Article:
According to the Journal of Adolescent Health, the cause of teenage crashes is not the skill with which they can drive so much as it is the judgement they exercise while driving, something largely gained from experience.
Are Teen Driver’s Education Programs Enough?
Despite efforts to educate kids through driver’s education, there is little evidence that it produces better judgement resulting in safer driving. In fact, the American Academy Pediatrics notes that studies consistently reveal no safety effect associated with driver education so supplementing the program is key.
Graduated Drivers License Programs Work
When enforced, graduated driver licensing does seem to help keep teen drivers safe. GDL requires more supervised driving with a parent or licensed adult, limiting the number of friends that can be in a teen’s car, and prohibits night time operation, all of which reduce the number of car crash fatalities among the 16 and 17 year olds.
However, it is important to note that despite GDL, crashes in the first months of independent driving are dramatically higher before leveling off, and car accidents increase again for teens 18 years and older who are not subject to the GDL requirements.
Driving Experience Counts Most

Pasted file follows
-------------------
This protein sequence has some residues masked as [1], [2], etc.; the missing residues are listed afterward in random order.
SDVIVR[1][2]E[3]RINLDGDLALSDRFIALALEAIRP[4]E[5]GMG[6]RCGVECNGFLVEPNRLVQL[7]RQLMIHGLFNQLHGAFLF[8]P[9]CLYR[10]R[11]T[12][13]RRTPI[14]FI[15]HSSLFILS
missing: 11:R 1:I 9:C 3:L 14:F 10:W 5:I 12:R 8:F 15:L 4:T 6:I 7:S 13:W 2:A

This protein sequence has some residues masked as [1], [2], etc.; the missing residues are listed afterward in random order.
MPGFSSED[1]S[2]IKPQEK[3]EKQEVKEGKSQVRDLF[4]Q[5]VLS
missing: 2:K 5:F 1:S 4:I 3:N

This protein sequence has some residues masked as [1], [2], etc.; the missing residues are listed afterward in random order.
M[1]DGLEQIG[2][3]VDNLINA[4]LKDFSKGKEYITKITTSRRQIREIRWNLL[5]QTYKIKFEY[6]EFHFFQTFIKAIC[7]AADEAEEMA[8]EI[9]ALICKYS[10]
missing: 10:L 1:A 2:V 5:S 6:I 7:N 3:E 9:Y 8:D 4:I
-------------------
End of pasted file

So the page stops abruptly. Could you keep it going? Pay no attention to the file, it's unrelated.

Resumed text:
Although drivers education and the limitations GDL’s impose play a role in helping teens to prepare for driving independently, studies suggest that what teens really need is more experience driving to become better drivers. Parents can help their teens by providing more supervised driving experience in a variety of venues, logging as many hours as they can so teens can not only benefit from more driving experience but also input from an experienced driver.
Modeling Safe Driving By Limiting Distractions
Parents should also set a good example by modeling safe driving behaviors long before it is their child’s turn to get behind the wheel. The use of electronics while driving should be avoided as research reveals that car accidents have increased with the use of electronics and teens have the highest rate of distraction-related fatal crashes of all other age groups.
Do Not Inadvertently Encourage Impaired Driving
Also remember kids are far more likely to drive impaired if they observe a parent driving after drinking even in small amounts or engaging in risky behaviors such as speeding or reckless driving in general. Drunk driving contributes to many fatalities and injuries among teens so it is important to model appropriate behaviors when it comes to getting home safely.
Contact Our Des Moines Car Accident Lawyers for Help
If you or a family member has been injured in an Iowa car accident, contact the personal injury law offices of Marc Humphrey for immediate assistance today at 515-331-3510.